1. A college degree will get you a jobGenerations of students have been told that if they get a college degree, they’ll easily find a job afterward. Unfortunately, it’s no longer so clear-cut. Degrees no longer open doors the way they used to, and too many new graduates are remaining unemployed or under-employed for months or even years, as employers opt for more experienced candidates. This is frustrating and confusing for graduates, who often feel that they did everything they were supposed to and they’re not getting the pay-off they were promised would come.
3. If you can’t find a job, just start your own business Starting your own business is hard, and it’s not for everyone. It’s not as easy as just having a skill and selling it. You have to have something that people want to buy from you more than they want to buy it from your competitors. You also have to be able to market yourself, deal with financial uncertainty, have some savings as a launch pad, and overcome plenty of other challenges. It’s not a cure-all for anyone who can’t find a job or is unhappy in their career.
4. Your major in college will lead to your career Students often come out of school thinking that their major will lead them to their life-long career path directly, but it’s very often not the case–especially for majors in the liberal arts. You might have an English degree but end up in HR, or a sociology degree but end up selling ads, or a music degree but end up as a professional fundraiser. On the other hand, degrees in the sciences, technology, engineering, and math are more likely to end up pointing you toward a more defined career path.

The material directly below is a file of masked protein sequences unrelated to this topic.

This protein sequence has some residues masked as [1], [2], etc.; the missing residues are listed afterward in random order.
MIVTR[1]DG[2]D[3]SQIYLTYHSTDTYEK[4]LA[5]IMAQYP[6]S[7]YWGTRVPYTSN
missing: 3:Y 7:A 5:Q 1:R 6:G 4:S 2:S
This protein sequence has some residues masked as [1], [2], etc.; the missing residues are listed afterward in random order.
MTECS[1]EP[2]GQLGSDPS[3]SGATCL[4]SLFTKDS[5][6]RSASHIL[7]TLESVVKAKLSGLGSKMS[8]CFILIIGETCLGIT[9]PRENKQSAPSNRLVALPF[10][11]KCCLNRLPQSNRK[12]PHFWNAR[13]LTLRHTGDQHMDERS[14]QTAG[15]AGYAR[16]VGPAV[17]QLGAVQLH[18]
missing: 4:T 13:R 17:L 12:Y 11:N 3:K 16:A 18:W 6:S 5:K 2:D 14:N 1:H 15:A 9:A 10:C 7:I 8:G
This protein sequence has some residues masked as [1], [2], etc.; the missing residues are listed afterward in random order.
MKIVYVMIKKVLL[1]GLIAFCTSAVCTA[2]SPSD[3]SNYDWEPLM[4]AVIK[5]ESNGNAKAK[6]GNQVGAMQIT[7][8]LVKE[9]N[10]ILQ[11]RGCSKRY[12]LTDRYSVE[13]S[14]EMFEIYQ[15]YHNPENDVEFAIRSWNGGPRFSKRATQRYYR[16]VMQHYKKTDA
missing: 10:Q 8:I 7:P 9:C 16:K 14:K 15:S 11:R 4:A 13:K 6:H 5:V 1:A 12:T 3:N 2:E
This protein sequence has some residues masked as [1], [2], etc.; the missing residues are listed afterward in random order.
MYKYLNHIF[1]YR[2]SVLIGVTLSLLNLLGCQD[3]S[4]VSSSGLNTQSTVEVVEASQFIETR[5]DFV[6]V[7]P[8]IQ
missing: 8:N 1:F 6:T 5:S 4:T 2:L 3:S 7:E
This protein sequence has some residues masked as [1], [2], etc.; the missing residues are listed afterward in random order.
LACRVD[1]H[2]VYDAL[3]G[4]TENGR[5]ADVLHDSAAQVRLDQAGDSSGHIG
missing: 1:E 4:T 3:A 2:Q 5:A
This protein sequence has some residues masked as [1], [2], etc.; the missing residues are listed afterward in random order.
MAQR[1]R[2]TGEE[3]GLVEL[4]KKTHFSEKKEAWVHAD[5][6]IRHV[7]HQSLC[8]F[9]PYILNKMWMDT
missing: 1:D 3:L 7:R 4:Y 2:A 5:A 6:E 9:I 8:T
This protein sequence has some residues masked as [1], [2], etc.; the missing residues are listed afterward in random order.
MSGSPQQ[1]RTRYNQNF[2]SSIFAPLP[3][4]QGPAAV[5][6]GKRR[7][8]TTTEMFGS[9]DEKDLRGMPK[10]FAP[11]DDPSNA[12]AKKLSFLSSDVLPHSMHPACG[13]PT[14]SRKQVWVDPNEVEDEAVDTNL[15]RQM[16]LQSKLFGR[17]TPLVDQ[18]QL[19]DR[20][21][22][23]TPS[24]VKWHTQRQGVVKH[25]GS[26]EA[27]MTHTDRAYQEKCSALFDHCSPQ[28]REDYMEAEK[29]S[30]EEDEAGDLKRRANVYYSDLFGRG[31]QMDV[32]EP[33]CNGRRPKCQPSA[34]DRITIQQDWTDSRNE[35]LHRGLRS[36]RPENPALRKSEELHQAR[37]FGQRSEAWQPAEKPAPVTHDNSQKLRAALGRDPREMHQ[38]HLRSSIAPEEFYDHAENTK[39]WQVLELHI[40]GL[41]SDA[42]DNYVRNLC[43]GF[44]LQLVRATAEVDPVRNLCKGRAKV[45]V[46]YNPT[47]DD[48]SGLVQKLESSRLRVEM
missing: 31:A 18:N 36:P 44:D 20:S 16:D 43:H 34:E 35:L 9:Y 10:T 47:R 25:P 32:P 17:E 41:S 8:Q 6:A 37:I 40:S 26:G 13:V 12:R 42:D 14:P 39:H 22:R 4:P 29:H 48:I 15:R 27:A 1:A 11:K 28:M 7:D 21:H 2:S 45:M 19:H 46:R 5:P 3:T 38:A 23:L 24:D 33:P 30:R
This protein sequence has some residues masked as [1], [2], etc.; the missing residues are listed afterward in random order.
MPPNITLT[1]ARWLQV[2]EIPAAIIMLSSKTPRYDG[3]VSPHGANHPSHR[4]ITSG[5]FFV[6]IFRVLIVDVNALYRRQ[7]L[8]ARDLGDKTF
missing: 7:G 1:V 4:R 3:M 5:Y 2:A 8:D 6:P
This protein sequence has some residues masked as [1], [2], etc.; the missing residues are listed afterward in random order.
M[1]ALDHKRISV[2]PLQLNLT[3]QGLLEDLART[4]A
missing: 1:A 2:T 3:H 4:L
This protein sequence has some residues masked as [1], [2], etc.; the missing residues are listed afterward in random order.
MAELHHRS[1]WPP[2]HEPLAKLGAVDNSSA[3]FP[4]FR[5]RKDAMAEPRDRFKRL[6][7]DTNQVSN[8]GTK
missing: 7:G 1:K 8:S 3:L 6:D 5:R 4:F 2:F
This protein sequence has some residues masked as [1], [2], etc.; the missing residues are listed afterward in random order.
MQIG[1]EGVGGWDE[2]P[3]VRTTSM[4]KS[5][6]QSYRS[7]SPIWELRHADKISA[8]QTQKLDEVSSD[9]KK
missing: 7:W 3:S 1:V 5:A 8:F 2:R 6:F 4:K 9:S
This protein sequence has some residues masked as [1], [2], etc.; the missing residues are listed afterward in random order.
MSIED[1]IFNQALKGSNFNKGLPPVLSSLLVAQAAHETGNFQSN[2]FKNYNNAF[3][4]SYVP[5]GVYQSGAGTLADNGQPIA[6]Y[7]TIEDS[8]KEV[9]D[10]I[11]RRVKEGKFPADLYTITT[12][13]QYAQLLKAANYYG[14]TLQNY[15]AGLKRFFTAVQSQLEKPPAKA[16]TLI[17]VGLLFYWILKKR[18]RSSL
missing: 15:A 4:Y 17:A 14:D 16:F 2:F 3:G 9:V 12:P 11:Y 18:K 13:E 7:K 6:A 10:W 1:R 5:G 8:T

5. If you’re not sure what you want to do, go to grad school Grad school makes sense when you want to follow a career path that requires an advanced degree. But it’s a bad use of time and money if you’re hoping it will somehow point you down a career path, or if you’re going because you’re not sure what else to do. Many people who go to grad school for lack of a better option come out a few years later saddled with large student loans, and not any better positioned than they were before they enrolled. Which leads to?
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